An amateur treasure hunter using a metal detector has uncovered what is thought to be the first Celtic chariot burial ever uncovered in Wales.

A terret ring that would have guided the chariot reins. Image credits: Mike Smith.

The UK is by far one of the best countries for archaeology and treasure hunters alike. Not only does it have a lot of history, from Roman to medieval and even modern sites, but they are also relatively close to the surface (due to the country’s environmental conditions). Policy also encourages amateur archaeologists, as they are given a share of any valuable findings they are able to (legally) discover. This has created a national love story with archaeology — with amazing results.

Amateur treasure hunters are relatively common in the UK, and it’s not surprising that they occasionally come across some remarkable stuff. Mike Smith is a long time treasure hunter, and has been using a metal detector for about three decades. Recently, he found what he initially thought was a medieval brooch; however, when he emailed an expert, he learned it was a piece of a Celtic horse chariot dating from 600 BC. So he immediately went back to the site and searched until he found several more pieces, all of which seemed to be pieces of a chariot.

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Diggin up one of two bridle bits being unearthed, indicating a pair of ponies. Image credits: Mike Smith.

It was the best finding he could hope for.

“I knew the importance of them straight away,” said Mr. Smith who has been prospecting for around 30 years. “It was just instinct. I’d read all about chariot burials and just wished it could have been me, so finding this has been a privilege.”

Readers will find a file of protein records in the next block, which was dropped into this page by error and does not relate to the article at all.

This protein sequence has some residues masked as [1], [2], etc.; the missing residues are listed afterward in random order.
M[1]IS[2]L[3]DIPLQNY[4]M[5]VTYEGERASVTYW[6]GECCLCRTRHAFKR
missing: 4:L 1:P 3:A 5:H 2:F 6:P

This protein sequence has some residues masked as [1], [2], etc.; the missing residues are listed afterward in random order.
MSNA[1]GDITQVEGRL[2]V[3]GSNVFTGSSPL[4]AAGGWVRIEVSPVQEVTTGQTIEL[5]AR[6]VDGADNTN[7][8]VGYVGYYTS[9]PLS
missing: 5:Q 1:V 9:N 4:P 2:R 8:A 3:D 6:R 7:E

Initially, other archaeologists were skeptical of his finding, because no Celtic chariot has ever been found in the area. However, by June, the Dyfed Archaeological Trust and National Museum Wales were convinced to carry out a preliminary excavation and confirmed that it was indeed a chariot — they even found its wheels.

This bronze and enamel decoration would have been worn by the chariot’s ponies. Image credits: Mike Smith.

“Often the wheels were laid flat,” said Mr Smith. “But this one appeared to have been buried intact. It could have had the chieftain or queen sitting in it. There would have been a mound over it but that has gone.”

The full significance of this site, however, is still not clear. Smith suspects that there might be a massive settlement nearby, which was confirmed by additional prospection. A Ground Penetrating Radar (a geophysical method commonly used in archaeology to “see” what lies underground) survey revealed what seems to be a complex of ditches and walls.